[intro-text size=”25px”]On Tuesday night, Die Antwoord brought their deliciously lewd sideshow to the House of Blues. If you’re unfamiliar with Die Antwoord, search YouTube for any one of their visually addictive, next level videos. Then I highly suggest you do yourself a favor and watch their Harmony Korine (“Kids,” “Spring Breakers”) directed, short film “Umshini Wam.”[/intro-text]
Their sound is acid-drenched rhymes accompanied by techno synths that roll over deep booty shaking bass; rap meets dance meets world music. Ninja, a self proclaimed ugly boy with enough cool and confidence to make you wish you could be just as ugly; and Yolandi, a tiny, pale, cutely demonic, gutter fairy that commands all of your attention, along with their screw face, Henchman, DJ Hi Tek, make up the South African act. It was Die Antwoord’s (The Answer in Afrikaans) first time in Cleveland, and while the show was sold out, I honestly have to wonder if they’d ever come back.
Now, before we get into the actual show, I must address the fact that it sold out rather quickly. However, it was not the fans that rushed to scoop up all the tickets but rather scalpers. One show-goer told me he paid $80 per ticket, when they were originally priced at $35. We all know how scalpers work… While it was an all ages show, I have to say that the average age of people there seemed to be around 27. I will also say, most of the time I am not a fan of the all ages events because then I just feel “too old” to be there. Still though, there was a youthful energy that seemed to be missing. I can’t help but to think the inflated price of the scalped tickets kept the kids away.
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[intro-text size=”13px”]photography by Jae Andres[/intro-text]
Thankfully, Die Antwoord had enough energy for the entire room and then some. They dimmed the lights early and let a build up of occult opera music play drawing out the anticipation. The wait was finally over when an image of some emaciated, shrunken headed lord took over the screen. Dj Hi Tek walked across his table and took his place behind the decks, as the ritualistic sounds grew louder and suddenly halted only to be proceeded by the happiest, out of left field, cartoony intro. The screen projected colorful Caspers (yes, the friendly ghost…the friendliest ghost you know) ejaculating from their disproportionate male parts. Ninja took the stage rocking a Pikachu onesie, while Yolandi and 2 masked dancers followed in pastel Kawaii styled ones.
The show went from 0 to 100 in mere seconds with costume changes between most songs, and Yolandi bouncing all over the stage, yelling to the sitters in the balcony to “Get the FOK UP!” Which lazily, they didn’t do. I say, if there is a tiny girl in red booty shorts with black out eyes telling you to “Get the Fok Up” in her high pitched, Afrikaan accent then you indeed need to Get the Fok Up!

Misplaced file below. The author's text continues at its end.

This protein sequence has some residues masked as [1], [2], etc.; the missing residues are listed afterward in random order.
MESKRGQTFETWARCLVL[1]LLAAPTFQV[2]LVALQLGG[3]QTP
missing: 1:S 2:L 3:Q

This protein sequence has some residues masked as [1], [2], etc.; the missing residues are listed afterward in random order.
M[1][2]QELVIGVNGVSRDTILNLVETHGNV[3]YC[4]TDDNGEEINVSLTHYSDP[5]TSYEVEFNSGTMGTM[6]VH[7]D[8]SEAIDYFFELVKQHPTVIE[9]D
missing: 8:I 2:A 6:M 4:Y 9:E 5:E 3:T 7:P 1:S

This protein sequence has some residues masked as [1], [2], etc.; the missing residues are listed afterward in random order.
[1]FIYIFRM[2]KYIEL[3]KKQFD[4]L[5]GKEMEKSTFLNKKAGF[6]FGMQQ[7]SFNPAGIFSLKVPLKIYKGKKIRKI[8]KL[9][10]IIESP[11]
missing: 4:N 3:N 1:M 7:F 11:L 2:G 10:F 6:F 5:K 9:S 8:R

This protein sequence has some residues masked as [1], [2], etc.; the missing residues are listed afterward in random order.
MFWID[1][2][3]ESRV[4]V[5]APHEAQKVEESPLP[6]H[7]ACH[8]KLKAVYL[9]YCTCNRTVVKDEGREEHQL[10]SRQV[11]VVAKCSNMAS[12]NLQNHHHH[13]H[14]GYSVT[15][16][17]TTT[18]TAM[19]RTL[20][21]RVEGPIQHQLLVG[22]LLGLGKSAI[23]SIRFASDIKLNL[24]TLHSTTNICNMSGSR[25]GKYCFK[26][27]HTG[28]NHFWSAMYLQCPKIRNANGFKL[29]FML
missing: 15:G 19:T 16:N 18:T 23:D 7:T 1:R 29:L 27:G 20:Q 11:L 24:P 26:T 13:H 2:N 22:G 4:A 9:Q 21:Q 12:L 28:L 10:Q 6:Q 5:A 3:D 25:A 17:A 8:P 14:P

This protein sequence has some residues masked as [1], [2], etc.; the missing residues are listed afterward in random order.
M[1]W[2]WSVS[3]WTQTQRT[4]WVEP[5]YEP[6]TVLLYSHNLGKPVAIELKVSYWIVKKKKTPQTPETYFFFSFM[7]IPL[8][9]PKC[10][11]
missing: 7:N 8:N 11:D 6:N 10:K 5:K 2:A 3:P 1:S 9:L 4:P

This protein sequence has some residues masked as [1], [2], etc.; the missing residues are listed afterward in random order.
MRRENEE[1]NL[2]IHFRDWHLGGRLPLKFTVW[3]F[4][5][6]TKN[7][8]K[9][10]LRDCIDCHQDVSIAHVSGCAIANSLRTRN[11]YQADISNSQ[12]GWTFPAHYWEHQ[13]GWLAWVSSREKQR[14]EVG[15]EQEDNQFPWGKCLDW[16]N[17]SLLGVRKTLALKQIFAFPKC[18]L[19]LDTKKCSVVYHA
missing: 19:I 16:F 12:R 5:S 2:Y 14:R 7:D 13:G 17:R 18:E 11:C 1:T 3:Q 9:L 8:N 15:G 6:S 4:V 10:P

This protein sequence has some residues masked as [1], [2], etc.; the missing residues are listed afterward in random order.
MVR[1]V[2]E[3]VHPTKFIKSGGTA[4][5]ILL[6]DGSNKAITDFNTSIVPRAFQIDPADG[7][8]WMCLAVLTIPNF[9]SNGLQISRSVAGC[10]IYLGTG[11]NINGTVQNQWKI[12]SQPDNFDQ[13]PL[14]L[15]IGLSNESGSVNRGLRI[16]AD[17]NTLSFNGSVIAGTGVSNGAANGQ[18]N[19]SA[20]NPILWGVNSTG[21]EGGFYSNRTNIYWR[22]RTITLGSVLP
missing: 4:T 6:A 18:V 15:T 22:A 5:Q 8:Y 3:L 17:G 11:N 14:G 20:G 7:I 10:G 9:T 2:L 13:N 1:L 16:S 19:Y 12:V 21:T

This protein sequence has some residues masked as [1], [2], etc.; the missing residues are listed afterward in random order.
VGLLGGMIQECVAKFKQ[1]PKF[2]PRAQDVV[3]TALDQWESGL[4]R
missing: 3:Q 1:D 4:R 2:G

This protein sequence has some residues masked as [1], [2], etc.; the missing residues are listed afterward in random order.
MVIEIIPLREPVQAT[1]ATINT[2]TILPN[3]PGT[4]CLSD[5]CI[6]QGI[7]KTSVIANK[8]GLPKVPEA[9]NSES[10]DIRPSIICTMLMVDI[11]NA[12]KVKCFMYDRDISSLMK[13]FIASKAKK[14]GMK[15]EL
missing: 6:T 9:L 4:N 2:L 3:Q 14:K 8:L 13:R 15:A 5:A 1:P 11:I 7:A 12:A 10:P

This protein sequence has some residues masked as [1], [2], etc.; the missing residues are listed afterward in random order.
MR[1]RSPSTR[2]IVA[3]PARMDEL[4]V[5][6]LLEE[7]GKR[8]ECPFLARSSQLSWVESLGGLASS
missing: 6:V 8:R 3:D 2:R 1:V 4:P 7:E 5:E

The rat trap rave continued with Ninja giving the crowd a number of stage dives and more than a few looks at his bare ass. Yolandi was full of glorious, rough girl sex appeal, as she rhythmically matched her seductive backup dancers to a seemingly hypnotized crowd. They spit their way through a decent amount of songs from their 3 albums; some personal favorites were “Cookie Thumper,” “Fok Julle Naaiers,” and their encore of “Enter the Ninja.” I mean, it was a good show. Just good though… I’d heard of previous shows on the tour containing fights, hot girls stabbing annoying moshers, and a full frontal display by Ninja, and I have to say I was disappointed at how conservative the group seemed to be in comparison. Maybe they were playing to the crowd, you know, giving what they were getting? I mean there were some crowd surfers, and 1 flowery bra thrown. But I think it’s safe to say Cleveland did not leave a lasting impression on the internationally popular, Die Antwoord. There was definitely an energy missing that is present and thick when attending shows in “bigger” cities. I mean I was in the front, and not once was I pushed or even touched. No pushing, a PG amount of nudity, and I didn’t see anyone being carried out. Maybe the show was fine, and my expectations were too much, maybe I’ve just been to one too many rowdy shows; however, I feel like if I had to pay $80 a ticket, I’d be trying to do everything in my power to make sure I had an unforgettable time. On the flip side, when you’re $80 in on a Tuesday night, I’m not sure how much money is left in the budget for fun inducing substances. Look, I love Cleveland as much as the next local, but I just fear that we run the risk of missing out on more progressive acts coming through town if we can’t simply “GET THE FOK UP!”